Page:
Game of Thrones: Readers vs. Non-Readers

Game of Thrones: Readers vs. Non-Readers

Game of Thrones

There are two factions of Game of Thrones fans. Those who have read the books so far released in the Song of Ice and Fire series, and those that have not. Perhaps the word faction is a misnomer. This could imply that the two groups are at odds, when in reality they often share what could be described as a brotherly relationship. The book readers are of course the older brother, waiting for their younger sibling to discover what life (or the TV show) has in store for them. Of course this anticipation of the newer fans reactions is often not quite so innocent, with much of the book readers fun coming from non-reader’s reactions to horrific on screen events like The Red Wedding in season 3.

Now this type of situation brings up an interesting question: which position is better to be in? A knowledgeable book reader seeing Westeros come to life, but with little surprise over events, or a non-reader who is new to George R. R. Martin’s world and is shocked at every turn? One of the main thrills of Game of Thrones is the sheer unpredictability. Major characters that would be guarded by layers of plot armor in any other story can be killed any moment, unexpected alliances are formed, and the world just keeps getting bigger and more diverse. That being said, one must wonder if there is even more in the book to miss out on because really a television just can’t cover all of it.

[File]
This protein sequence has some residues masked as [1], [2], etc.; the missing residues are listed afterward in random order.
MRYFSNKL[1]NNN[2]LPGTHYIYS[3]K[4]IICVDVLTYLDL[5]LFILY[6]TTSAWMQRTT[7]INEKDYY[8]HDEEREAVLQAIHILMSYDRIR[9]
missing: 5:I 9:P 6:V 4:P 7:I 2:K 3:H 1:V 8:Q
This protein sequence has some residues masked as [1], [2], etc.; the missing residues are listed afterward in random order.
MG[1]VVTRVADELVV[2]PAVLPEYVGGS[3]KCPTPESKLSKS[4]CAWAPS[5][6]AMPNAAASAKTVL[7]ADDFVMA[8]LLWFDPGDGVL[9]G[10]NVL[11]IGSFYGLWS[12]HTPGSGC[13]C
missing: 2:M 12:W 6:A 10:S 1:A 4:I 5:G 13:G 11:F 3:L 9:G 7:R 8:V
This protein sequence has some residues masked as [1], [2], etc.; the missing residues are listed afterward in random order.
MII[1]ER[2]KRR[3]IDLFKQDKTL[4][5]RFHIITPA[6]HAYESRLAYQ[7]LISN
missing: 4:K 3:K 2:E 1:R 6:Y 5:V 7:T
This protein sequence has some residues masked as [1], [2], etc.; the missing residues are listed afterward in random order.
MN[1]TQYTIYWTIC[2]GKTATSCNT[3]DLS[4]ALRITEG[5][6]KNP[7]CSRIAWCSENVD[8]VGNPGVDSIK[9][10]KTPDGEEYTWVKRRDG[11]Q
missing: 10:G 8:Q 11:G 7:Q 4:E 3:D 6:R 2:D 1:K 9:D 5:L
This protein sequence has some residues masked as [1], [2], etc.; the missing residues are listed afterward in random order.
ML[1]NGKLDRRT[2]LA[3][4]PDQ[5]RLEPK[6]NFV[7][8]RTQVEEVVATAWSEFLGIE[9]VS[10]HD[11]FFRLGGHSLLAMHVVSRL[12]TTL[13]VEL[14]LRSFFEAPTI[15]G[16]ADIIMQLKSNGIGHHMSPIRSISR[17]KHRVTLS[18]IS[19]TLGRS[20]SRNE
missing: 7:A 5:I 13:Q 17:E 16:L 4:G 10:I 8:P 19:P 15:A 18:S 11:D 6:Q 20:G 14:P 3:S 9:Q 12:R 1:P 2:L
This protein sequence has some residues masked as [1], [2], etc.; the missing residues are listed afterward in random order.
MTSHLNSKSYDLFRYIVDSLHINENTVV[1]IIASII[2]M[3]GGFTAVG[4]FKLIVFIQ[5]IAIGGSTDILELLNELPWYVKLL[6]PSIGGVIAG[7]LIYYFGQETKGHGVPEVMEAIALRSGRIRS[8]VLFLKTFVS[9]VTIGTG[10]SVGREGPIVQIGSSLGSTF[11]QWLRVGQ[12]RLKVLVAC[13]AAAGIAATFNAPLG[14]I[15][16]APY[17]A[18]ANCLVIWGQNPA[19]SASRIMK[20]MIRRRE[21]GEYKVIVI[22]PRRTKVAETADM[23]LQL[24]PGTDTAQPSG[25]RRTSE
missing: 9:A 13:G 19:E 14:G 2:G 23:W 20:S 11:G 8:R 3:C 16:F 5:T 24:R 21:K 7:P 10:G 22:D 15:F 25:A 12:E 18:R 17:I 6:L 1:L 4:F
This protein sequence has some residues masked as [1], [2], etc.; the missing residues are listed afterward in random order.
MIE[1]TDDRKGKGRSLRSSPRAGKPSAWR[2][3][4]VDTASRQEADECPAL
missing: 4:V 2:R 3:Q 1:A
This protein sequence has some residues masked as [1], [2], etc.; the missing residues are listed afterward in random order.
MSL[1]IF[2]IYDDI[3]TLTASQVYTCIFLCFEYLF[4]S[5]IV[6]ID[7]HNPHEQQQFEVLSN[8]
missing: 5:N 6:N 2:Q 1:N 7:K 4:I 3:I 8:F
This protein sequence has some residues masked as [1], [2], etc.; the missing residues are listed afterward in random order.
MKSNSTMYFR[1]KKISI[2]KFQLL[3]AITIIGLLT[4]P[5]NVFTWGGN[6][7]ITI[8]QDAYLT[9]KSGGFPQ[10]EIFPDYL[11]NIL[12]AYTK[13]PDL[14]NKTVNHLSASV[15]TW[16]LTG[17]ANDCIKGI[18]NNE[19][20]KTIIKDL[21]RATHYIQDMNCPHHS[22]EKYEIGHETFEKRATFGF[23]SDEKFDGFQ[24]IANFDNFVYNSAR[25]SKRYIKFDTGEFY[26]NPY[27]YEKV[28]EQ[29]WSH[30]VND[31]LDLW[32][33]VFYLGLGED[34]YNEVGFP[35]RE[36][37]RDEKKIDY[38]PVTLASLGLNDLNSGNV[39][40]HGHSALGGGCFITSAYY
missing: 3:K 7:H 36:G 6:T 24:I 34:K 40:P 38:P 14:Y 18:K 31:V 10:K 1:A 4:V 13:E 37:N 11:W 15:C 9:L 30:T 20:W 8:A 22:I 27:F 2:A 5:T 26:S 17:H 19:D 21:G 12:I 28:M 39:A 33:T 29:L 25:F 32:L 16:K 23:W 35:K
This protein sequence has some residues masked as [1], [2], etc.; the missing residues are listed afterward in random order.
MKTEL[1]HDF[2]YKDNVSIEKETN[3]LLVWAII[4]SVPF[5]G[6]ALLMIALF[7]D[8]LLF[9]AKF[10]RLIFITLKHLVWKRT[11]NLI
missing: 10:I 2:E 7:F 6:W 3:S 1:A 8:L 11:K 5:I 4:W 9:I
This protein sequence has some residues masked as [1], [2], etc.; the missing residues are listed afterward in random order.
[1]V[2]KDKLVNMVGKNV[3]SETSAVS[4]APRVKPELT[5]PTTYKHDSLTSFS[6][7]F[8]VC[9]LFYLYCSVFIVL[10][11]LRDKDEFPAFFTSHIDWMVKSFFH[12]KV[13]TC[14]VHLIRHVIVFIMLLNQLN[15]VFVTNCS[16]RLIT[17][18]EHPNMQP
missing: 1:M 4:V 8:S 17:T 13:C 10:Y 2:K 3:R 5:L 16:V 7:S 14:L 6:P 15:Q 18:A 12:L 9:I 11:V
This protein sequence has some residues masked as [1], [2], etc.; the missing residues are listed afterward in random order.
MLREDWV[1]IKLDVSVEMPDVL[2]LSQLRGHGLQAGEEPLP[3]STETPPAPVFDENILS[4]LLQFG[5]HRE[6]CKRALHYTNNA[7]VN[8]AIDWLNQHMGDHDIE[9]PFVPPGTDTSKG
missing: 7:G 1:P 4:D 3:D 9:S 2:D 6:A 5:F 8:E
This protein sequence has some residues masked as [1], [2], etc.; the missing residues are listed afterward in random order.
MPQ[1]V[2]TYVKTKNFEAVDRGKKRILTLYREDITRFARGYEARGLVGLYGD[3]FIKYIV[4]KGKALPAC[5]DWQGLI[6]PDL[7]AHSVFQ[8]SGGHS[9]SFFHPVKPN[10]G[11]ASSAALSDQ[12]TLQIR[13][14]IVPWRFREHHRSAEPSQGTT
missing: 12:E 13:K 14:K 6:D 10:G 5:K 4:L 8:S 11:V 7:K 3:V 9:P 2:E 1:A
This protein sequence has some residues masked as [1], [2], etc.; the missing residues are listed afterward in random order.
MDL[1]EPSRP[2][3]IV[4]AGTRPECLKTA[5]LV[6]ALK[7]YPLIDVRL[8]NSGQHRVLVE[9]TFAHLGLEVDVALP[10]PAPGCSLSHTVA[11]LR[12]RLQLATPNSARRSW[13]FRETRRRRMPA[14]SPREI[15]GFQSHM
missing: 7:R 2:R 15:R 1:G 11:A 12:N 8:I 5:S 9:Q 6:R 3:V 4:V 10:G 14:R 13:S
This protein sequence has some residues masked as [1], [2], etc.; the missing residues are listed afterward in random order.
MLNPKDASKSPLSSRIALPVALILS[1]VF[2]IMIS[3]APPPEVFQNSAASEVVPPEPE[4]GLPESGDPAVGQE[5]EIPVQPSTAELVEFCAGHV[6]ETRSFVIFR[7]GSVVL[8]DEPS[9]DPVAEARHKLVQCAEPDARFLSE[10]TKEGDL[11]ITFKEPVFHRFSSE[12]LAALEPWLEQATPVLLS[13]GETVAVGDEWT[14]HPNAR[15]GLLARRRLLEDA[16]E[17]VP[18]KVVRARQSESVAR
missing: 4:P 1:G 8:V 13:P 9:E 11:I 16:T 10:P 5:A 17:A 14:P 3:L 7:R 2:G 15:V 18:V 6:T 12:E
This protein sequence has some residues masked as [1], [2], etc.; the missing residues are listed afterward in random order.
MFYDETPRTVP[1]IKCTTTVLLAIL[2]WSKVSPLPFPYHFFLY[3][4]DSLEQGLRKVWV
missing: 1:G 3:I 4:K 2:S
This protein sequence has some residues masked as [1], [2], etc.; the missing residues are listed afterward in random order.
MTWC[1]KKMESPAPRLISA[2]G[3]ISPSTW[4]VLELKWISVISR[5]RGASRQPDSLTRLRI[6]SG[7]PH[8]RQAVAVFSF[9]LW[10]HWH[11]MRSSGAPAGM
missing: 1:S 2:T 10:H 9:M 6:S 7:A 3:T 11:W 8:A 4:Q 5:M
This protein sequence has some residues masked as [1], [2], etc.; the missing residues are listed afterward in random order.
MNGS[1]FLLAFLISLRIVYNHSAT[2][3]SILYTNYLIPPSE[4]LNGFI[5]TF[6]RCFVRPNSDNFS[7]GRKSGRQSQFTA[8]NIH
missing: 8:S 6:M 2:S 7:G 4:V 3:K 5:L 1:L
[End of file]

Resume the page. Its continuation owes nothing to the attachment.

In my own humble opinion I always believe it is better to read the book or source material first. Reading the source material can richly enhance a viewers understanding and appreciation of characters and locales. Inner monologues that can’t be put on film are translated via facial expression and the tone of the dialogue. Of course the negative side is when things that a reader is looking forward to seeing are completely left out. Is this a good enough reason not to read the source material of a TV show or movie? Game of Thrones is the one story where I make an exception to my rule. When I began watching the show I had not read the books. The further I got into the series the more engrossed I became. I began to contemplate reading the books and going ahead of where the series had reached. With such long waits between seasons I needed more Westeros! But then I recalled all of the moments that shocked and surprised me. Every new development or tragic death that made me feel incredibly strongly for fictional characters. I decided that such moments were not worth giving up.

When the Game of Thrones series inevitably concludes I will very likely pick up the entire book series to experience the story again in a different way, backwards from my usual process. But again, this is just how I choose to experience it. What do you think? Is knowing the future of your favorite characters worth a little less shock value? Or do you want to experience each episode fresh every Sunday night? Either way George R. R. Martin’s grim world will pull you in.

Written By: Matt Isaacs


Leave a Reply

Your email address will not be published.